Wednesday, July 23, 2008

Four and twenty blackbirds

Rattling through the freebooks now, another one bites the dust. This time, "Four and Twenty Blackbirds" by Cherie Priest. Tor have finally opened their group blog site, which I thought was going to be more of a social network, and you can download all the freebooks they've distributed so far if you want to catch up. There's some good ones in there, but I'm only halfway through the list. Like James said, the site is another feed to subscribe to and "mark all as read" because you don't have time to read all the other group blogs out there. My feed reader rapidly fills up with shite, and that's just from boingboing and io9. Still, I'll keep an eye on it and see what happens.

So, back to the book. It's a ghost / horror story, set in the South of the U.S. This meant I had to read it in a comedy accent, which cheered me up. I have no idea if any of the characters were supposed to talk that way, and I had to add in a couple of instances of "Lordy, lordy, chile" and "ah do declay-air" of my own.

As a ghost story it's not particularly scary, and it works better as a murder mystery, with the plucky young heroine following clues to find out about her past. No-one wants to talk about it, for no adequately explained reason other than the book would be a lot shorter than if they had.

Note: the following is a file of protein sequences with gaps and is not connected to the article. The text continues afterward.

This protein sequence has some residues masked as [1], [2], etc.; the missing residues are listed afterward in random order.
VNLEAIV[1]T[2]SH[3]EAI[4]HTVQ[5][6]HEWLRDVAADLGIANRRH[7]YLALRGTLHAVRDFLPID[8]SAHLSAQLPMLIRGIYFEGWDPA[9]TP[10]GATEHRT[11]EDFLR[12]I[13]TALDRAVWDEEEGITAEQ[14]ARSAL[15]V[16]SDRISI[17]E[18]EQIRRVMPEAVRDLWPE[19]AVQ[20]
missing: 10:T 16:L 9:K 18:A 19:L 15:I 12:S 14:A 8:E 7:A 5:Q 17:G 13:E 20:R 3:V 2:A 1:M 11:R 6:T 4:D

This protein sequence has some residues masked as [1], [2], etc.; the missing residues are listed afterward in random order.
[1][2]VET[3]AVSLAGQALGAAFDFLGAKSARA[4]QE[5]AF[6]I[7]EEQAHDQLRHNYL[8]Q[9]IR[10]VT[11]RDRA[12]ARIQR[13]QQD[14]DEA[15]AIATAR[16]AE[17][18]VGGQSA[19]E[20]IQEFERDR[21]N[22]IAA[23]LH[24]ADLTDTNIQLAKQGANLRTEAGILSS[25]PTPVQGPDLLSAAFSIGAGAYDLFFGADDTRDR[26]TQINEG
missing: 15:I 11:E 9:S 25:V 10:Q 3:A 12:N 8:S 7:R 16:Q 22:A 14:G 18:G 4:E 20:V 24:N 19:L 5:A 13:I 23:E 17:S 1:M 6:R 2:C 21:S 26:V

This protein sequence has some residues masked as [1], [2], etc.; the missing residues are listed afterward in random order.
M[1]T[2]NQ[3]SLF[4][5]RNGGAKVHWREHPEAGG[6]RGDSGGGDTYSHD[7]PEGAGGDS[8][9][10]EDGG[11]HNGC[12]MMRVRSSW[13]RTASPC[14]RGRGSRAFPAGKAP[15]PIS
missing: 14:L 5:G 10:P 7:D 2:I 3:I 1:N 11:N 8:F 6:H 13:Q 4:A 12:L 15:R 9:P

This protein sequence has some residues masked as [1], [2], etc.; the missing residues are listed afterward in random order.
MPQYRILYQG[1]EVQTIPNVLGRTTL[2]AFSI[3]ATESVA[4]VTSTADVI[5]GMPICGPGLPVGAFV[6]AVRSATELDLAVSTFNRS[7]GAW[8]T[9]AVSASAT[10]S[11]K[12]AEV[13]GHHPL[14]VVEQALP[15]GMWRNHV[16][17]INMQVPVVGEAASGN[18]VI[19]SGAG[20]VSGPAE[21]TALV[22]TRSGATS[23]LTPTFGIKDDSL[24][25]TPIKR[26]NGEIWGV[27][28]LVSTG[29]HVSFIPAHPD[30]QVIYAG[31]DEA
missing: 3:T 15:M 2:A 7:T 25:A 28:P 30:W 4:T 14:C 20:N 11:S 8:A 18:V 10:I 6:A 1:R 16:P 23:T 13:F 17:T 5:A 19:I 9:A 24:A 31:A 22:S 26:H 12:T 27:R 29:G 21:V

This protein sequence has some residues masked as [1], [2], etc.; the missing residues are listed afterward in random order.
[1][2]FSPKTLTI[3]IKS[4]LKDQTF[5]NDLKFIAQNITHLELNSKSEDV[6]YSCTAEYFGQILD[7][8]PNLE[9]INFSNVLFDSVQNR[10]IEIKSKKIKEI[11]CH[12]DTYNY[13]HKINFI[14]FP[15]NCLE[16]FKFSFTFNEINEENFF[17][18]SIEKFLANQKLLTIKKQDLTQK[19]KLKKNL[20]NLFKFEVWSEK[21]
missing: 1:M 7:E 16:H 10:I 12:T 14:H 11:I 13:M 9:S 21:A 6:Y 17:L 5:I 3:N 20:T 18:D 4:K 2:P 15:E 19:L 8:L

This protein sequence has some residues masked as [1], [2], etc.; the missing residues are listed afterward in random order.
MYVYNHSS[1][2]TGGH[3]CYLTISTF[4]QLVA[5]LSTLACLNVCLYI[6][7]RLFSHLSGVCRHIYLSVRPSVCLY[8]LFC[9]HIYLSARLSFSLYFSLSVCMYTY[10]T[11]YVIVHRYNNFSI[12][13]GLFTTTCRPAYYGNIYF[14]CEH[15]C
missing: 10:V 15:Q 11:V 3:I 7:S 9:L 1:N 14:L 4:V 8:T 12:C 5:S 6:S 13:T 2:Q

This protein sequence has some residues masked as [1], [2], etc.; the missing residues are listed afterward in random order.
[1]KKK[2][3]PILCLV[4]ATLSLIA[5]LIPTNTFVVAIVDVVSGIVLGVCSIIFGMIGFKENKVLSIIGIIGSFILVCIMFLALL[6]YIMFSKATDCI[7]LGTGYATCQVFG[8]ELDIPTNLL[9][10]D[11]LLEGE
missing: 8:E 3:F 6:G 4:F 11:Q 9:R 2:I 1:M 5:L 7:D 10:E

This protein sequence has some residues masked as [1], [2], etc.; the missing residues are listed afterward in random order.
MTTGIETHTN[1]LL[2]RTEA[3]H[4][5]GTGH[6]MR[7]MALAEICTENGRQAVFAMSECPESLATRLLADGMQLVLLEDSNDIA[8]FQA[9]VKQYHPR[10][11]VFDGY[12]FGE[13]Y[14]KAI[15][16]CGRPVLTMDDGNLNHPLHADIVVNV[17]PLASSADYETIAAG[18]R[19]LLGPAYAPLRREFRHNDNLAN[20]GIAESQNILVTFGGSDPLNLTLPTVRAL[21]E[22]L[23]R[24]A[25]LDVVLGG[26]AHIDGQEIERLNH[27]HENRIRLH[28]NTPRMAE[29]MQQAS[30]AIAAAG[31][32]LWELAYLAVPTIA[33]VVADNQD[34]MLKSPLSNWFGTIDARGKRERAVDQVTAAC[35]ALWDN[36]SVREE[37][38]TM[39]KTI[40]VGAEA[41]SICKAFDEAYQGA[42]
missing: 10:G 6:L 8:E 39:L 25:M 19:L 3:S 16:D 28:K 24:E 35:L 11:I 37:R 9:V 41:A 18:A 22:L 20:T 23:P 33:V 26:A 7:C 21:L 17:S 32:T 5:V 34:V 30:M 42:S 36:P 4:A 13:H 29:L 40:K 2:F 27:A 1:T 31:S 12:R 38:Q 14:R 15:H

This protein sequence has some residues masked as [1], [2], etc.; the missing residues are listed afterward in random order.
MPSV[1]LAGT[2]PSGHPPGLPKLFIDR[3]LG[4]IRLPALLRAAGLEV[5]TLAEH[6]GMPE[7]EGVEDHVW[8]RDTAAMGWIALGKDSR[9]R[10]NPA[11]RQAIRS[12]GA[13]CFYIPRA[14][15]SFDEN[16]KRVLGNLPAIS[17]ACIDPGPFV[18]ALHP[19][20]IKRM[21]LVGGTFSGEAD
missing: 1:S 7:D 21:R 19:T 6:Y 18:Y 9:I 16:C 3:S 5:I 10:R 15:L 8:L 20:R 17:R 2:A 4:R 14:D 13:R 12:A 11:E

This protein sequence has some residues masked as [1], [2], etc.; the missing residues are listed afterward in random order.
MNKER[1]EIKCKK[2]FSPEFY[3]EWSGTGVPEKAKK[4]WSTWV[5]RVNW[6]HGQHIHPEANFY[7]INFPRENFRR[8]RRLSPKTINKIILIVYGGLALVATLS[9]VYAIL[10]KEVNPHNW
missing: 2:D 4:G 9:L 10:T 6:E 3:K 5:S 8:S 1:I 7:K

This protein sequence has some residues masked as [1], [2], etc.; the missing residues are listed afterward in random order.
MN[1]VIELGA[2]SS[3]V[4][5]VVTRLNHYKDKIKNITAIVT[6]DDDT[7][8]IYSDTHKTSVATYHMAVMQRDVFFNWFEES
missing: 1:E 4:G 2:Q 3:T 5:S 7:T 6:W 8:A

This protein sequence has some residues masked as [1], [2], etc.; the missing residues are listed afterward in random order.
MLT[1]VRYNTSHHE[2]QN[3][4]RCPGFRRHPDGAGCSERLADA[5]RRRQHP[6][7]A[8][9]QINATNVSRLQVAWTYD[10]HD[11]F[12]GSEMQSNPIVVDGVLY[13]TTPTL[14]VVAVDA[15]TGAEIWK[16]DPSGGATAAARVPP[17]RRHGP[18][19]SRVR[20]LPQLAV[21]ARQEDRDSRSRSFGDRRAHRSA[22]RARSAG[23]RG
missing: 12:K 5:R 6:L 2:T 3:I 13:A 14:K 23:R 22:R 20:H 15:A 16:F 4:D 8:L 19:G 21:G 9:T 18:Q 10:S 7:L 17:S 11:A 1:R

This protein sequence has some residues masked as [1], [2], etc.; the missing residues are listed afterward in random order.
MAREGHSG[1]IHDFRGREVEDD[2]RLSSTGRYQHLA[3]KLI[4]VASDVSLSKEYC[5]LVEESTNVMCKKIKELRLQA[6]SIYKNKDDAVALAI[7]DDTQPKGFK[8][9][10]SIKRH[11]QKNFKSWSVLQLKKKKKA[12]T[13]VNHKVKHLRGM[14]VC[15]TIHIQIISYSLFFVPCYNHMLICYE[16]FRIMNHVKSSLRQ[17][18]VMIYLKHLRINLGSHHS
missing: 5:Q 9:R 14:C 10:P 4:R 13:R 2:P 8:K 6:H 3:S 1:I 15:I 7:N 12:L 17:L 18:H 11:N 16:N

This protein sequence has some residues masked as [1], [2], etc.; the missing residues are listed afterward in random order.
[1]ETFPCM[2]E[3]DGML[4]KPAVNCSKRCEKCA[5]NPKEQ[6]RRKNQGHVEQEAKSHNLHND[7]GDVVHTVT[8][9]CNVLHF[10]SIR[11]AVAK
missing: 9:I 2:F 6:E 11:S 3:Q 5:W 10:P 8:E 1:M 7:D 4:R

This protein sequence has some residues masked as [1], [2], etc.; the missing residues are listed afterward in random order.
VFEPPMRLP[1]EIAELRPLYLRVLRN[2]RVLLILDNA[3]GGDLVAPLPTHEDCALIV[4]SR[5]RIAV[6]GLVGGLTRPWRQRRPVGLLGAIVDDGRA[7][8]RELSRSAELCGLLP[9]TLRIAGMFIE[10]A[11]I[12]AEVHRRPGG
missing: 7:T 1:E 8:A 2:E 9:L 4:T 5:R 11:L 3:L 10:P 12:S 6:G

The plot is ok, it kept me reading, and the characters (or at least the narrator) are reasonably interesting. It has a couple of horror-movie style lazy plot points: plucky heroine decides to take in the family cemetery late at night, just after hearing that her crazy cousin has escaped from police custody - guess who she bumps into; plucky heroine is close to her goal, danger is ahead, crazy cousin still at large, she's miles from anywhere with only a big, strong, man with a shotgun as a sidekick - "let's split up", she says. Bad things then ensue.

It's a flawed book, but the writing was good enough that I will keep an eye out for other things by Cherie Priest, so the freebook has done its job.

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